The American honey whiskey industry is on the cusp of an era of its own.
The craft brewing boom is on its way to a tipping point, and a new breed of artisanal honey drinkers is beginning to flourish in the marketplace.
But honey is a relatively new commodity.
For a long time, it was a relatively obscure specialty, and it was rare to find it in bars, restaurants, or even on grocery shelves.
In recent years, however, the buzz around this beverage has led to a surge in popularity and demand.
And the market is now worth more than ever before, says Josh Gensler, senior vice president of product development for American Honey Whiskey.
That’s not to say honey is the only thing making its way into the marketplace, but it’s certainly the one that is growing in popularity.
In addition to the craft brew boom, the honey industry is seeing a rise in demand for the premium premium honey from producers like St. Louis-based St. Augustine.
Honey drinkers are also taking note.
The trend has also created a new category of honey drinkers: those who seek out artisanal and unique varieties of honey.
“There’s a lot of people that are really drawn to that,” says Brian Deutsch, owner of St. Paul’s, a bar in St. Charles, Missouri, and an industry leader in the specialty honey market.
“We’ve had the best tasting honey since I started brewing,” says Deutsch.
“It’s the kind of honey that we think of as special,” says bartender Matt Rolfes of the St. Croix Brewing Company in St Charles, which has recently expanded its portfolio of artisan ales.
Rolfes says that when he started in the industry in 2004, he and his colleagues were always looking for new ways to make a product.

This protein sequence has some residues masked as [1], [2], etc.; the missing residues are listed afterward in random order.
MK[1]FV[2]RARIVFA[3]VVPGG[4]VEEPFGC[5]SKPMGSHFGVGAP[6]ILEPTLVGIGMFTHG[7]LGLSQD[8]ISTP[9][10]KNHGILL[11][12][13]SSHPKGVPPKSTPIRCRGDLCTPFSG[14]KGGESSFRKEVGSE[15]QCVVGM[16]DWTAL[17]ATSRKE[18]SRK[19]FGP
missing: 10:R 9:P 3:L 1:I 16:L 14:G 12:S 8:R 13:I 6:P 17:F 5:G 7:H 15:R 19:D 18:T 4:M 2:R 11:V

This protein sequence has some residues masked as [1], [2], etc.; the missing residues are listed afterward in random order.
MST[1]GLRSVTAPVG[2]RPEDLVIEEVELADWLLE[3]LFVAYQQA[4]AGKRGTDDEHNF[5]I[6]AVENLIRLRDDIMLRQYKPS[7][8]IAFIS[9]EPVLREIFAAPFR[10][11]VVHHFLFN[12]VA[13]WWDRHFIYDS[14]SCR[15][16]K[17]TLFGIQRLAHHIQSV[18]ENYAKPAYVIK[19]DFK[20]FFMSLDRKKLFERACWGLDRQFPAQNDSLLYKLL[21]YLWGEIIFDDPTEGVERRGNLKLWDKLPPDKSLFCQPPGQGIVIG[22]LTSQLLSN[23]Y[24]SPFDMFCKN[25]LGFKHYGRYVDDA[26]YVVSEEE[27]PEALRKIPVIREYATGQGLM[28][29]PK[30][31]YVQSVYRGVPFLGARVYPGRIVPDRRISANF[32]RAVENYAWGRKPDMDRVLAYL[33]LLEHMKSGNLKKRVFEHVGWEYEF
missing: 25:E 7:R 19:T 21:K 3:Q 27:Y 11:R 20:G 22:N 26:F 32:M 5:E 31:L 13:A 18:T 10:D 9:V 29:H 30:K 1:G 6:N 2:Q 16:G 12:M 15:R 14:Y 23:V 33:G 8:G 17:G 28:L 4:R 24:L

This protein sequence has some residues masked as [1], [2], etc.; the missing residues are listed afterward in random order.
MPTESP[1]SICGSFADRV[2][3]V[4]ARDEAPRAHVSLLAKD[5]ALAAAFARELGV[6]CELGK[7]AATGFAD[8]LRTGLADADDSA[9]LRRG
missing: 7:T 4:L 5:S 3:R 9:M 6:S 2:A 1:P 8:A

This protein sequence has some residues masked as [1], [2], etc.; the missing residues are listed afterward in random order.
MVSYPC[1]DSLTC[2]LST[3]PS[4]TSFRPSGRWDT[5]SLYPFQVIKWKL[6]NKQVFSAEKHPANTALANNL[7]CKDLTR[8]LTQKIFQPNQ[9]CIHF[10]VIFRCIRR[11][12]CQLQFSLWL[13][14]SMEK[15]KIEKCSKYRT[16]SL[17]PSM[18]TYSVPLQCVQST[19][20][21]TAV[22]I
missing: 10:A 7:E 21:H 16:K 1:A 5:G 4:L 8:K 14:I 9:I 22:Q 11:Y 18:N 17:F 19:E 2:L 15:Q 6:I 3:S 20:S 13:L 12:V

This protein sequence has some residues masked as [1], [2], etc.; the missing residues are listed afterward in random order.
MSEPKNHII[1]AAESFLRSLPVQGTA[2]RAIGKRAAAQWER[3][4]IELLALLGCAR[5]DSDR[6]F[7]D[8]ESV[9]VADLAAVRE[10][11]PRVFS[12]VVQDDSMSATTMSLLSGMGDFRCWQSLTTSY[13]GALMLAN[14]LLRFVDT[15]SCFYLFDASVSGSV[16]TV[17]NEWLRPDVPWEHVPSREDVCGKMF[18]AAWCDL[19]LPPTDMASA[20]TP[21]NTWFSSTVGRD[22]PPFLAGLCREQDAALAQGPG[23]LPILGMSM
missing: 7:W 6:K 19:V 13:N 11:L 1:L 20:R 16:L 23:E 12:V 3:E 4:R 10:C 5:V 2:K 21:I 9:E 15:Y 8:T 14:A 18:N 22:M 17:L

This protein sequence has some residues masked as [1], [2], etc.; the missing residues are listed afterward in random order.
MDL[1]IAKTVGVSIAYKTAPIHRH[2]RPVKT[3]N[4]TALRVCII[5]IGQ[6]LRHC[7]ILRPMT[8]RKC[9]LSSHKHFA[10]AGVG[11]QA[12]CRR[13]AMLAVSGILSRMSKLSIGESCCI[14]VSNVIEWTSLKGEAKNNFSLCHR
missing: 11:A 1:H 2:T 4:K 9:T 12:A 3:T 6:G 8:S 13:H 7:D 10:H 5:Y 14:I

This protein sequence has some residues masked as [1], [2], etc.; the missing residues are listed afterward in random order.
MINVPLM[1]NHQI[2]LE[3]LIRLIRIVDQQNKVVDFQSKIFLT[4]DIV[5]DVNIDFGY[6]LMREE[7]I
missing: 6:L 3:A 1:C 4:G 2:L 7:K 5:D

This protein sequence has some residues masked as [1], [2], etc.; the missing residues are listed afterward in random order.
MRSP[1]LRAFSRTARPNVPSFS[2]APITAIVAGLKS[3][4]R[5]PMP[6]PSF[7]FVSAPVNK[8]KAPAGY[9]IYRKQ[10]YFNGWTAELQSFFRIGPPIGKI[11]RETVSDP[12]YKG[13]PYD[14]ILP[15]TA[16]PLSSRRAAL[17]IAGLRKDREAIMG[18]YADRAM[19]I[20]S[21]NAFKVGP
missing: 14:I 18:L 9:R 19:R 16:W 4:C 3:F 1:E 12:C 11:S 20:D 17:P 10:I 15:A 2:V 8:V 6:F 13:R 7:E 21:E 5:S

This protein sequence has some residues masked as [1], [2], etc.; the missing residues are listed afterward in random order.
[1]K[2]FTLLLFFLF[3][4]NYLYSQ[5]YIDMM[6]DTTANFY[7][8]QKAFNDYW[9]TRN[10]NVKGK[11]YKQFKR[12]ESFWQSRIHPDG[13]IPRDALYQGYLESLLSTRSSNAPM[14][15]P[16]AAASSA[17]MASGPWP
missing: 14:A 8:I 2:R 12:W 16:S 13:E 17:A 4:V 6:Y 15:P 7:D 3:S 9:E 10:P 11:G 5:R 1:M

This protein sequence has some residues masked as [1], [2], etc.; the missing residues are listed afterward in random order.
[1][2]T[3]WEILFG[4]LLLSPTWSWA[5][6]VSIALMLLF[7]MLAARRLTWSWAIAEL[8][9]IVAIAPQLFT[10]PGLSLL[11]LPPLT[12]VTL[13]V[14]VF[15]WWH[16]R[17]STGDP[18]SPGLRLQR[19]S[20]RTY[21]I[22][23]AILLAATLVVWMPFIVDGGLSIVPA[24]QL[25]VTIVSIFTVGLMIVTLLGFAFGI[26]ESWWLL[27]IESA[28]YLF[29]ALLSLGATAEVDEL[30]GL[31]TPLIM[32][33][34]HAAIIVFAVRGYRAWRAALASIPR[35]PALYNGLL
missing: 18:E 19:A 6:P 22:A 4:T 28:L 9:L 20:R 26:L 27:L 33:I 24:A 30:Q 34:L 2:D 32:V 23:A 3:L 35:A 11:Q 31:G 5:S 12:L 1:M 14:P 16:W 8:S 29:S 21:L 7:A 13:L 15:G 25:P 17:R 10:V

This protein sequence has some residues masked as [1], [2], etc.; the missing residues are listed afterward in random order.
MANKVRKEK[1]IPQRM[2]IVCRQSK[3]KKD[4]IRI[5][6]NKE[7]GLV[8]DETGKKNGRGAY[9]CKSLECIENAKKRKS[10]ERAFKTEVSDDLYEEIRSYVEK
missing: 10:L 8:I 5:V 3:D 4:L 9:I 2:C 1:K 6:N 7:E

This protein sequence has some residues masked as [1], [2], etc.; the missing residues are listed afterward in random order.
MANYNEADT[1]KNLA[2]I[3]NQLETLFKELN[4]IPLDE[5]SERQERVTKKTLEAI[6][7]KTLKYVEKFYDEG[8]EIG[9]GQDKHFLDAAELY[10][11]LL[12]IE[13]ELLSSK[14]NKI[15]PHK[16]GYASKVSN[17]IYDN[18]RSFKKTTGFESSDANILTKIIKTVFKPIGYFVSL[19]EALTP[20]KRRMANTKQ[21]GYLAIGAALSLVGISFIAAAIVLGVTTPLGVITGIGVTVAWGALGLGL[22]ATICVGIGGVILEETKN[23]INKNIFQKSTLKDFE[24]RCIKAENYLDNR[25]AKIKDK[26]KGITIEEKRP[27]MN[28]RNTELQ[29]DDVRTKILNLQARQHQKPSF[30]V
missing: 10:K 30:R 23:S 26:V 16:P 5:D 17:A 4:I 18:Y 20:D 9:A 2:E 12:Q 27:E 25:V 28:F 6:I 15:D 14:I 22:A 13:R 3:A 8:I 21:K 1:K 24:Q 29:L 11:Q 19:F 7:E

They were searching for the best way to create a high quality product with an authentic feel, which meant using ingredients that would stand up to the most difficult tests.
“When we first started, we used only one honey,” says Rolfers.
“We had to find a way to get all the different strains that we wanted to do our honey.
And then we had to learn how to use all the things that we do in our home brewing.”
The craft beer boomThe craft beers and craft distilling industries are also on the rise.
These two industries are based around the consumption of specialty beer, and they’ve grown significantly over the past few years.
The growth in both industries is being driven by consumers who want more options to enjoy their favorite beers.
The craft breweries and distilleries are able to do so because they’re able to produce more specialty brews and more complex and flavorful beers that are more widely available.
These beers are more likely to be enjoyed by craft drinkers, who can buy more premium beer to share with their friends and family.
While the craft beers are growing in volume, they’re also becoming more expensive.
The average price of a bottle of premium craft beer is now more than $30, and the average cost of a barrel of the same beer is more than three times as much.
As a result, prices are climbing as well, says DeSchutz.
While prices for the specialty beers are on the increase, so is the cost of the barrel of honey, Rolfs says.
In fact, the price of the premium honey is now almost 10 percent higher than it was five years ago.
The trend is also taking a toll on the honey producers.
Because of the price increases, many of these companies are struggling to make ends meet.
“They’re trying to find other ways to pay their bills,” Rolfies says.
“And there’s just no money left in the pockets of the employees.”
The impact of the artisanal trend on the industry is being felt not only in the consumer market, but also in the beer industry, where it’s increasingly difficult to keep up with the demand for specialty beers.
The rise in the craft beer market has been accompanied by a decline in the number of breweries that can meet the demand.
Craft breweries are also less willing to sell their beer to other breweries for a variety of reasons.
“A lot of them just aren’t willing to go through the hassle of trying to do business with the breweries that are still in business,” says Brett Waggoner, owner and managing director of the New York based Waggons Brewery.
A lack of resourcesThe artisanal market is not limited to the United States.
“Honey is going to be the next big thing in the American market,” says John Harker, executive director of CraftBeer.com, an online trade publication.
“There’s just a lot going on with the craft industry that we haven’t even seen yet.”
The growth of the craft breweries is also contributing to the lack of money in the traditional honey industry.
As more and more of the specialty beer and honey drinkers come